STARS: Dev Patel, Sunny Pawar, Nicole Kidman, Rooney Mara, Abhi Shek Bharate
DIRECTOR: Garth Davis
The longing for "home"--wherever and whatever that might be--is universal, as we learned in E.T. the Extraterrestrial. Adapted from the memoir The Longing For Home by Saroo Brierley, Lion chronicles the amazing story of a young boy separated from his family at the age of five, who follows a harrowing, circuitous route to find the place of his origin once again.
The young Saroo (Sunny Pawar) lives with his mother and older brother, Guddu (Abhi Shek Bharate), who eke out a hardscrabble existence in rural India. One day, while hopping trains with Guddu, Saroo becomes separated from his brother and mistakenly ends up on a train that carries him a thousand miles in the wrong direction. He disembarks in Calcutta, where he joins other children who sleep on the streets. He ends up in an orphanage, and is later adopted by a white Australian couple. Now he's a very long way from home. But his new mom, Sue (Nicole Kidman), and her husband love him dearly, and he grows to care for his adoptive parents as well.
Lion is a film in two distinctive parts. The first section is the tense and action filled story of the young Saroo. The second is a more cerebral tale of Saroo as a young man (Dev Patel) who is haunted by the memory of his family of origin--sensing that they have been searching for him all these years.
Saroo begins a laborious internet search, exacerbated by the fact he doesn't remember the proper spelling of his village, or have any idea where it is located. At first, he doesn't want to reveal to his adoptive parents what he's up to, not wishing to hurt them. But it eventually comes out. It has to.
Dev Patel, who has matured greatly as a serious actor, gives a first-rate performance. And Oscar winner Nicole Kidman--in my opinion there is no finer actress on the silver screen today--delivers a multi-layered, emotionally searing turn (in limited screen time) as a mother who only wants her son to be happy. The lovely Rooney Mara--also with a host of nominations and awards to her credit--has a similarly small part as Saroo's Australian girlfriend, Lucy, who rides that emotional roller coaster along with Sue when she learns of Saroo's intentions to make the trans-continental journey to connect with his roots. I always admire big stars who sign on for relatively small roles in certain films because it tells me their egos are firmly under control!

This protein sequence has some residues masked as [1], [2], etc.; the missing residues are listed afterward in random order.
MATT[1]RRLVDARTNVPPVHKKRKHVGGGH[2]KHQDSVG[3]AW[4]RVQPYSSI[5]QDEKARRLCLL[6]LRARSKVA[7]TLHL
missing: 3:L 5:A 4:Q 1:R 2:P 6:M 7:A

With gorgeous cinematography from Grieg Fraser, Lion is part adventure tale and travelogue (capturing the teeming beauty of India), and part love story in the many manifestations of the word that exist. A film that is surprising in its depth. And the ending will knock you out.
Suffice it to say that if you don't carry a box of tissues into the theater with you, you'll be sorry.
Make that two boxes of tissues! (I was bawling at the end, unable to be objective about anything.) Despite its misleading title, Lion is a cinematic gem. There's nary a lion on-screen unless you count the courageous five-year-old Saroo, who survives in a city where he doesn't even speak the language. The child actor who plays him (Sunny Pawar) is unabashedly beautiful. Hell, I'd adopt him and I don't even like kids!
It's always difficult when a film has two definite storylines but, in this case, director Garth Davis did a masterful job holding my interest in both. He has very few movie credits, as he is better known as an internationally successful commercials director. But after Lion, I'll bet a lot of rupees his directorial skills will be in serious demand. The screenplay was created by the original author Saroo Brierly and Luke Davies. After seeing the film, I'd like to read the book. I'm sure his love story was explored in more detail. For me, in the film version, it felt tacked on. I resented Lucy's neediness (i.e. love for Saroo), as I was way too caught up in his homeward journey to care about it. I also got impatient with his Google-searching. Yes, it was necessary. But how visually interesting is seeing fingers typing on a keyboard?
Still, this film is absolutely worth seeing. Aside from the emotional impact Lion has on its audiences, the scenery (from aerial shots of a desolate countryside, to the stampeding masses of human bodies in Calcutta) will take you out of your own story and into his.